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In South Africa, there are many regulations relating to the production, marketing and labelling of food to protect consumers.
In South Africa, there are many regulations relating to the production, marketing and labelling of food to protect consumers.

Safeguards for consumers: food labelling

BRAND ACTIVITY

Pyrotec - Nov 5th, 13:09

In South Africa, there are many regulations relating to the production, marketing and labelling of food to protect consumers.

From allergen declarations and the amount of sugar present in a product to storage instructions, people are fast becoming more conscious of what they consume.

According to FACTS (Food Advisory Consumer Service), the most relevant laws with respect to the marketing and advertising of foods to consumers is the Consumer Protection Act, The Foodstuffs, Cosmetics and Disinfectants Act (Foodstuffs Act), the Agricultural Products Standards Act and the National Health Act, as well as the Regulations that fall under each Act.

The Consumer Protection Act (CPA) applies to any transaction in which goods or services are supplied to a consumer. It provides consumers with the right to information in plain and understandable language; safe, quality goods; and the right to fair and responsible marketing.

The Foodstuffs, Cosmetics and Disinfectants Act and the Regulations relating to the Act include many mandatory requirements a supplier must comply with when displaying information on a label. Worth noting are:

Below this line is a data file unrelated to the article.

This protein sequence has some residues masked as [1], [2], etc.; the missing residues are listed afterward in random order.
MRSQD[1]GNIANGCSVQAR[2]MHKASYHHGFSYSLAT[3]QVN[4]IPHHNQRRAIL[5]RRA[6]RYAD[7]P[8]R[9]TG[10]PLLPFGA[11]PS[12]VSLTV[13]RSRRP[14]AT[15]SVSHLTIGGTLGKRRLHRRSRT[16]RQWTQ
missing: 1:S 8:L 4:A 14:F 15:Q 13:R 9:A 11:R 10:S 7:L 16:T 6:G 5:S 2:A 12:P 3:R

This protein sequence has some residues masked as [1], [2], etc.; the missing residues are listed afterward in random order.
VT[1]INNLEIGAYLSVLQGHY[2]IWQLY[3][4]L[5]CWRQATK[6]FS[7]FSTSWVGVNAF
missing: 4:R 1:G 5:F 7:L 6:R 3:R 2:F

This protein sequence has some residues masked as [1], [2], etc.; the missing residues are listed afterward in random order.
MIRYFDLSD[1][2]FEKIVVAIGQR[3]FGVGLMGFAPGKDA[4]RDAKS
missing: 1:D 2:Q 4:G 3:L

• Date marking – Must be indicated on the label in the following manner: ‘best before’, ‘BB’ and/or ‘use by’ and/or ‘sell by’.

• Nutritional information – When claims are present on a label, such as ‘high in fibre’, it is mandatory to have a nutritional table on the label. The Regulations relating to the Foodstuffs Act (R146) prescribes a very specific format in which the nutritional information must be presented.

• Statements and claims – Certain statements and claims are prohibited or only allowed if certain requirements are met. Words such as ‘fresh’, ‘natural’, ‘pure’, ‘premium’, and ‘quality’ are only be permitted if the product complies with criteria stipulated in the Guidelines to regulation R146 (Labelling and Advertising of Foodstuffs).

• Allergens – Common allergens must be included on a label and the manner in which this is done must be declared as regulated by R146.

Suppliers and retailers must take note of the vast food labelling legislation that impacts their marketing, label design and ultimately their relationship with consumers. Designing labelling to accommodate regulated on-pack information requires a balancing act between text legibility and package size.

One way to overcome this problem is by using Fix-a-Form® booklet labels from Pyrotec PackMedia to convey important information. While occupying only the space of a standard self-adhesive label, booklet labels provide almost unlimited space for legislated information, user instructions and product information.

Fix-a-Form® booklet labels provide an opportunity to optimise compliance while building brand relationships and provide an opportunity to increase a pack’s visual appeal and cost savings, while simultaneously reducing waste.
Click here for more information on Pyrotec 

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